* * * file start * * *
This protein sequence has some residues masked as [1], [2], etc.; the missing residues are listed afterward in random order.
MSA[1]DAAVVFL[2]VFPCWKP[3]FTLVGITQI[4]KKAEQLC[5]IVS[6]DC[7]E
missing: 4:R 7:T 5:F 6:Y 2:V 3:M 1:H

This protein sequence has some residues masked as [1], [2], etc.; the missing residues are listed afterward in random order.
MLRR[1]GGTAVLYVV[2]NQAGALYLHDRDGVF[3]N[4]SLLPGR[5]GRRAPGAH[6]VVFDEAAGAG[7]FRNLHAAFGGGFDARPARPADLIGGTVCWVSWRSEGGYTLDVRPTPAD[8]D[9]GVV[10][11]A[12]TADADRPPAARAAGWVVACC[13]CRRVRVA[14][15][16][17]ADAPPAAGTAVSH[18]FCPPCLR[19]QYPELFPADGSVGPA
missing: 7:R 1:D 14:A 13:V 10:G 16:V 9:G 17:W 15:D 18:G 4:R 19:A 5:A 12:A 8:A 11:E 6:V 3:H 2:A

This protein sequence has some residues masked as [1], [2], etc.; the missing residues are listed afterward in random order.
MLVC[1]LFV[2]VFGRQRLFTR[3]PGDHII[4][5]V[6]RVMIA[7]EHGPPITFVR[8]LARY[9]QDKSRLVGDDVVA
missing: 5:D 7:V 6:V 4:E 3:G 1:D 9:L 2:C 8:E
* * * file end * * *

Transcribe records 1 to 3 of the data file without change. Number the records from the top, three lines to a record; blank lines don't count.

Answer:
This protein sequence has some residues masked as [1], [2], etc.; the missing residues are listed afterward in random order.
MSA[1]DAAVVFL[2]VFPCWKP[3]FTLVGITQI[4]KKAEQLC[5]IVS[6]DC[7]E
missing: 4:R 7:T 5:F 6:Y 2:V 3:M 1:H

This protein sequence has some residues masked as [1], [2], etc.; the missing residues are listed afterward in random order.
MLRR[1]GGTAVLYVV[2]NQAGALYLHDRDGVF[3]N[4]SLLPGR[5]GRRAPGAH[6]VVFDEAAGAG[7]FRNLHAAFGGGFDARPARPADLIGGTVCWVSWRSEGGYTLDVRPTPAD[8]D[9]GVV[10][11]A[12]TADADRPPAARAAGWVVACC[13]CRRVRVA[14][15][16][17]ADAPPAAGTAVSH[18]FCPPCLR[19]QYPELFPADGSVGPA
missing: 7:R 1:D 14:A 13:V 10:G 16:V 9:G 17:W 15:D 18:G 4:R 19:A 5:A 12:A 8:A 11:E 6:V 3:H 2:A

This protein sequence has some residues masked as [1], [2], etc.; the missing residues are listed afterward in random order.
MLVC[1]LFV[2]VFGRQRLFTR[3]PGDHII[4][5]V[6]RVMIA[7]EHGPPITFVR[8]LARY[9]QDKSRLVGDDVVA
missing: 5:D 7:V 6:V 4:E 3:G 1:D 9:L 2:C 8:E